To the Editor: Streptococcus pneumoniae is a leading cause of bacteremia, meningitis, and pneumonia in older persons and causes the highest mortality in this age group.1 Asymptomatic pharyngeal colonization precedes respiratory or systemic disease and plays an important role in horizontal spread in the community. The highest colonization rates have been documented in children.2 Colonization is seldom reported in older subjects.

A prospective epidemiological study was performed to establish the prevalence, risk factors, and dynamics of pneumococcal colonization in community-dwelling (n=109) and institutionalized (296 nursing home residents and 98 hospitalized) older persons using bacteriological culture and molecular diagnostic (polymerase chain reaction (PCR)) techniques on nasopharyngeal swabs (NPSs).

Two NPSs, one from each nares, were obtained per participant using Dacron polyester-tipped swabs on an aluminium shaft. The first NPS was plated directly on a selective agar containing polymyxin B and incubated for 48 hours. The second NPS was wringed in Todd-Hewitt (TH) broth, preincubated for 18 to 24 hours, plated on a blood agar, and then processed like the first NPS. When identified, pneumococci were serotyped.

The overall pneumococcal colonization rate was 4.2% (21/503) (5.5% (6/109) in the community, 4.1% (12/296) in nursing homes, and 3.1% (3/98) in the hospital, P=.69) (Table 1). Fourteen of 21 colonizing pneumococci were recovered by direct plating on a selective agar and seven of 21 after enrichment in TH broth.

Table 1. Subject Characteristics and Pneumococcal Colonization Rate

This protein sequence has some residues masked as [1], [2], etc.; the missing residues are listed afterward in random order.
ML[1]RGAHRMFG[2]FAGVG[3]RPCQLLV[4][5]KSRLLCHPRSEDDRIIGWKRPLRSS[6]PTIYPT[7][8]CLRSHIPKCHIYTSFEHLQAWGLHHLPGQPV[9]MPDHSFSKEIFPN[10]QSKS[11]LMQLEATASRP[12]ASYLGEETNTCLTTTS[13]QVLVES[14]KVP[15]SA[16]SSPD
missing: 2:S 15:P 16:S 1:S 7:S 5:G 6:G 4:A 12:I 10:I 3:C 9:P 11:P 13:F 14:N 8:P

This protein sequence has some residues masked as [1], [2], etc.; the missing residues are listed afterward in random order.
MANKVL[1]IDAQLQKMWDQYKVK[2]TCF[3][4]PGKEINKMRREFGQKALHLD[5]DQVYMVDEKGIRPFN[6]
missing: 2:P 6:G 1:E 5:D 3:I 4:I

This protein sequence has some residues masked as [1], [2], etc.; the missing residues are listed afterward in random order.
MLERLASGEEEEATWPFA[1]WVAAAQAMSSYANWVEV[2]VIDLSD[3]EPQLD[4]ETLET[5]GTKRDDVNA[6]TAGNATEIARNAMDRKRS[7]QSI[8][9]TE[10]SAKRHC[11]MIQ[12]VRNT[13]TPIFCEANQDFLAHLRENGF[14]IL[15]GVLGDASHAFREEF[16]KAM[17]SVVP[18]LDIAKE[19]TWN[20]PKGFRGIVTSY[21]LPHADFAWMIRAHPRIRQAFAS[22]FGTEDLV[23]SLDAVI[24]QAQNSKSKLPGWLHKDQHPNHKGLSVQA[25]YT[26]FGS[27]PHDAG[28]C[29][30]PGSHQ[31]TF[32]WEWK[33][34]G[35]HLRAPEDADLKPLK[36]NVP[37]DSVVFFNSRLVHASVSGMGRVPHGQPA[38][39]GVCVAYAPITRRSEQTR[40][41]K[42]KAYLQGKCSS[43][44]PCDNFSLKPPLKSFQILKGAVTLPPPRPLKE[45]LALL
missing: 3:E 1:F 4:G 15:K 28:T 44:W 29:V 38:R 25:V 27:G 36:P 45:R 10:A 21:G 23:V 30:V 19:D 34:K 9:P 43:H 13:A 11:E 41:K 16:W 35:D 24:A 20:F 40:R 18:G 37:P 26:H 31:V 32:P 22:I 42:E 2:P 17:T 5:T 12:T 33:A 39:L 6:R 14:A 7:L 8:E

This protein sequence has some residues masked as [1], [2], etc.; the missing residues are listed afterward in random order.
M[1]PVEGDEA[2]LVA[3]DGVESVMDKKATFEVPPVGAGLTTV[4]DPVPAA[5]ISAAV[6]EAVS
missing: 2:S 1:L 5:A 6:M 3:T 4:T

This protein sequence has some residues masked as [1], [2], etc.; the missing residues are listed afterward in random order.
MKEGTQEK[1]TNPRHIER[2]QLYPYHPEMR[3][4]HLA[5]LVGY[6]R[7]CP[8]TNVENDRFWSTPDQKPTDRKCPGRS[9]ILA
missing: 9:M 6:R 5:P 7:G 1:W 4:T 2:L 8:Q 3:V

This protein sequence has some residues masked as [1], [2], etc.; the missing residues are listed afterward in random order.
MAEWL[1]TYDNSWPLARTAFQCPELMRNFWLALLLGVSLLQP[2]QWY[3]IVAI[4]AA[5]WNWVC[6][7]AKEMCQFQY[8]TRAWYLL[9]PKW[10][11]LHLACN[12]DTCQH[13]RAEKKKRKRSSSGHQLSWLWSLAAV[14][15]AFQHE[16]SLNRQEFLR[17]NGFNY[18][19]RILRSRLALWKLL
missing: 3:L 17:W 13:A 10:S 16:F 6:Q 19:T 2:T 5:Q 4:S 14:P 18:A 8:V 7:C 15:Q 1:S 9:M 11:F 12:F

CharacteristicTotal N=503Community n=109Nursing Home n=296Hospital n=98 P-Value
  1. SD=standard deviation.

Age, mean ± SD80.3 ± 10.066.2 ± 4.584.3 ± 7.483.8 ± 6.4.001
Comorbidities, mean ± SD2.5 ± 1.81.0 ± 1.12.7 ± 1.43.6 ± 2.4.001
Antibiotic use within the previous 3 months, n (%)139 (27.6)8 (7.3)93 (31.4)39 (39.8).001
Hospitalization within the previous year, n (%)162 (32.2)11 (10.1)102 (34.5)51 (52).001
Influenza vaccine within the previous year, n (%)376 (73)43 (39.4)258 (87.2)66 (67.3).001
Pneumococcal vaccine, n (%)187 (37.2)14 (12.8)148 (50)25 (25.5).001
Katz score, mean ± SD14.7 ± 7.28.0 ± 0.216.4 ± 7.117.6 ± 6.8.001
Pneumococcal colonization, n (%)21 (4.2)6 (5.5)12 (4.1)3 (3.1).69

No significant differences in age and sex distribution, presence of comorbidities, vaccination status, hospitalization or antibiotic use history, or functionality (Katz score) were evident between colonized and noncolonized subjects.

Ten colonized and 30 noncolonized nursing home residents were reswabbed after 1, 2, 4, 8, and 12 weeks. During these 3 months after the primary sampling, pneumococcal carriage occurred in five of the 10 subjects colonized at first sampling (50.0%), compared with eight of the 30 (26.7%) subjects not colonized at first sampling (P=.25). Colonization could be detected only once (2/13), intermittently (4/13), or for longer periods (1/13 during 2 weeks, 6 during ≥1 month). The pneumococci recovered per resident during primary sampling and follow-up belonged to the same serotype.

In a subset of nursing home residents (n=199), deoxyribonucleic acid was extracted from the NPSs and amplified using real-time fluorescence PCR with a lytA gene (encoding for autolysin) probe with a high sensitivity and specificity for S. pneumoniae as descibed previously.3 The pneumococcal colonization rate detected using PCR was 2.0% (4/199) in this group. When PCR was taken as the criterion standard, the bacteriological culture technique had a sensitivity, specificity, and positive and negative predictive values for detecting nasopharyngeal colonization of 50%, 100%, 100%, and 99%, respectively.